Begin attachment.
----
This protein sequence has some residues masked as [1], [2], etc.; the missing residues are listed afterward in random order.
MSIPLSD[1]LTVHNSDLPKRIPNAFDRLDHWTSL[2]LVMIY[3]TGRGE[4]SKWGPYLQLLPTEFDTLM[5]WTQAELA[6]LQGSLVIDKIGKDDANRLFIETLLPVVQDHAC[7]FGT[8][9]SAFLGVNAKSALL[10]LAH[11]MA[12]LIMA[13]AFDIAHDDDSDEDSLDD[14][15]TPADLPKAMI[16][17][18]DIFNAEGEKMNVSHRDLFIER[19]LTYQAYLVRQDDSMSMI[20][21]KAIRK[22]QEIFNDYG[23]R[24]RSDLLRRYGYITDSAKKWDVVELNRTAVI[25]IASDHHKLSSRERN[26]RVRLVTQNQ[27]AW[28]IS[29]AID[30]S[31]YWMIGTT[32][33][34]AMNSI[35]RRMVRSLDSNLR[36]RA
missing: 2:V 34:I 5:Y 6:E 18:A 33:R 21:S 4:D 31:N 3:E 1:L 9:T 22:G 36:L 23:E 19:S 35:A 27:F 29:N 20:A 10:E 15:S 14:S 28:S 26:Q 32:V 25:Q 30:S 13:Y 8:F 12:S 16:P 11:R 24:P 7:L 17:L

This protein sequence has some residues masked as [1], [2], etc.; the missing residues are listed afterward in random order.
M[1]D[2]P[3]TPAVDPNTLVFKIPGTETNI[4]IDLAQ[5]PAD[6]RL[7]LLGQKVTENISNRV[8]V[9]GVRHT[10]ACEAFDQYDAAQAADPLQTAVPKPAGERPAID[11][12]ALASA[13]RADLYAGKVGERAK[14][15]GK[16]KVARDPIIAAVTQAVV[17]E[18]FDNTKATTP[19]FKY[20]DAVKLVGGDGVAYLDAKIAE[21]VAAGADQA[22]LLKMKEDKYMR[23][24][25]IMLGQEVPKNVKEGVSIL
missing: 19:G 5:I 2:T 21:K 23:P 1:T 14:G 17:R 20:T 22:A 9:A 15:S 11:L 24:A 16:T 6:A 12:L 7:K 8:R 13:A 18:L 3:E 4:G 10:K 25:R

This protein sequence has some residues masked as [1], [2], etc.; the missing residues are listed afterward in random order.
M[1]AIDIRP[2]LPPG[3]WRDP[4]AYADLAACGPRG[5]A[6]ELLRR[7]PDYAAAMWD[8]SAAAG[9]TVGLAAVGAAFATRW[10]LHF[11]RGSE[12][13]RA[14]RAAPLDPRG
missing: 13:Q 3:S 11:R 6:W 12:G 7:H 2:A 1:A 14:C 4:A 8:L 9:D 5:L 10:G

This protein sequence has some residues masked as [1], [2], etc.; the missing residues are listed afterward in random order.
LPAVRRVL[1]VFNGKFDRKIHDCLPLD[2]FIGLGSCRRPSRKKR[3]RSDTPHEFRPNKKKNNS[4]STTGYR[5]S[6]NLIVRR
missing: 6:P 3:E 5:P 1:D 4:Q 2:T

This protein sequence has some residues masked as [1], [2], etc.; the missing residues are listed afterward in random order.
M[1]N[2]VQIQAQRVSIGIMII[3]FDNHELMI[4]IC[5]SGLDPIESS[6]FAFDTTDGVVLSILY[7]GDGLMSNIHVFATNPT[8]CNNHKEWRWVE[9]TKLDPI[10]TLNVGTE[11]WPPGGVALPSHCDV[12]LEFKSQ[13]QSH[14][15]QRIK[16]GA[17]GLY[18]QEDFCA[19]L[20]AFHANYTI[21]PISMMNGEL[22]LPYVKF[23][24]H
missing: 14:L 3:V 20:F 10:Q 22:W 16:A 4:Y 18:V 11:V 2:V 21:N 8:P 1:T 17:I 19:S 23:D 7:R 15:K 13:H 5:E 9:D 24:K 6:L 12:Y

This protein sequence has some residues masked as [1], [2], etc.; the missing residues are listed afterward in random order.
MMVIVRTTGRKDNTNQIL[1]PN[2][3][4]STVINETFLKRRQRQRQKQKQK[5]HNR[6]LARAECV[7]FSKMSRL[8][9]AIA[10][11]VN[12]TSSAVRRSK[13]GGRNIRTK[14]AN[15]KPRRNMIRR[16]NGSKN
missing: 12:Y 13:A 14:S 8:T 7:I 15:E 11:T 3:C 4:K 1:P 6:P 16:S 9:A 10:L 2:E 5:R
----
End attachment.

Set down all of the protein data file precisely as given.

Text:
This protein sequence has some residues masked as [1], [2], etc.; the missing residues are listed afterward in random order.
MSIPLSD[1]LTVHNSDLPKRIPNAFDRLDHWTSL[2]LVMIY[3]TGRGE[4]SKWGPYLQLLPTEFDTLM[5]WTQAELA[6]LQGSLVIDKIGKDDANRLFIETLLPVVQDHAC[7]FGT[8][9]SAFLGVNAKSALL[10]LAH[11]MA[12]LIMA[13]AFDIAHDDDSDEDSLDD[14][15]TPADLPKAMI[16][17][18]DIFNAEGEKMNVSHRDLFIER[19]LTYQAYLVRQDDSMSMI[20][21]KAIRK[22]QEIFNDYG[23]R[24]RSDLLRRYGYITDSAKKWDVVELNRTAVI[25]IASDHHKLSSRERN[26]RVRLVTQNQ[27]AW[28]IS[29]AID[30]S[31]YWMIGTT[32][33][34]AMNSI[35]RRMVRSLDSNLR[36]RA
missing: 2:V 34:I 5:Y 6:E 18:A 33:R 21:S 4:D 31:N 3:E 1:L 9:T 22:G 36:L 23:E 19:S 35:A 27:F 29:N 20:A 10:E 15:S 14:S 28:S 26:Q 32:V 25:Q 30:S 13:Y 8:F 12:S 16:P 11:R 24:P 7:L 17:L

This protein sequence has some residues masked as [1], [2], etc.; the missing residues are listed afterward in random order.
M[1]D[2]P[3]TPAVDPNTLVFKIPGTETNI[4]IDLAQ[5]PAD[6]RL[7]LLGQKVTENISNRV[8]V[9]GVRHT[10]ACEAFDQYDAAQAADPLQTAVPKPAGERPAID[11][12]ALASA[13]RADLYAGKVGERAK[14][15]GK[16]KVARDPIIAAVTQAVV[17]E[18]FDNTKATTP[19]FKY[20]DAVKLVGGDGVAYLDAKIAE[21]VAAGADQA[22]LLKMKEDKYMR[23][24][25]IMLGQEVPKNVKEGVSIL
missing: 19:G 5:I 2:T 21:K 23:P 1:T 14:G 17:R 20:T 22:A 9:A 15:S 11:L 24:A 16:T 6:A 12:L 7:K 8:R 13:A 18:L 3:E 4:G 10:K 25:R

This protein sequence has some residues masked as [1], [2], etc.; the missing residues are listed afterward in random order.
M[1]AIDIRP[2]LPPG[3]WRDP[4]AYADLAACGPRG[5]A[6]ELLRR[7]PDYAAAMWD[8]SAAAG[9]TVGLAAVGAAFATRW[10]LHF[11]RGSE[12][13]RA[14]RAAPLDPRG
missing: 13:Q 3:S 11:R 6:W 12:G 7:H 2:A 1:A 14:C 4:A 8:L 9:D 5:L 10:G

This protein sequence has some residues masked as [1], [2], etc.; the missing residues are listed afterward in random order.
LPAVRRVL[1]VFNGKFDRKIHDCLPLD[2]FIGLGSCRRPSRKKR[3]RSDTPHEFRPNKKKNNS[4]STTGYR[5]S[6]NLIVRR
missing: 6:P 3:E 5:P 1:D 4:Q 2:T

This protein sequence has some residues masked as [1], [2], etc.; the missing residues are listed afterward in random order.
M[1]N[2]VQIQAQRVSIGIMII[3]FDNHELMI[4]IC[5]SGLDPIESS[6]FAFDTTDGVVLSILY[7]GDGLMSNIHVFATNPT[8]CNNHKEWRWVE[9]TKLDPI[10]TLNVGTE[11]WPPGGVALPSHCDV[12]LEFKSQ[13]QSH[14][15]QRIK[16]GA[17]GLY[18]QEDFCA[19]L[20]AFHANYTI[21]PISMMNGEL[22]LPYVKF[23][24]H
missing: 14:L 3:V 20:F 10:Q 22:W 16:A 4:Y 18:V 11:V 2:V 21:N 8:P 1:T 17:I 19:S 23:D 7:R 15:K 13:H 5:E 9:D 24:K 6:L 12:Y

This protein sequence has some residues masked as [1], [2], etc.; the missing residues are listed afterward in random order.
MMVIVRTTGRKDNTNQIL[1]PN[2][3][4]STVINETFLKRRQRQRQKQKQK[5]HNR[6]LARAECV[7]FSKMSRL[8][9]AIA[10][11]VN[12]TSSAVRRSK[13]GGRNIRTK[14]AN[15]KPRRNMIRR[16]NGSKN
missing: 12:Y 13:A 14:S 8:T 7:I 15:E 11:T 3:C 4:K 1:P 6:P 16:S 9:A 10:L 2:E 5:R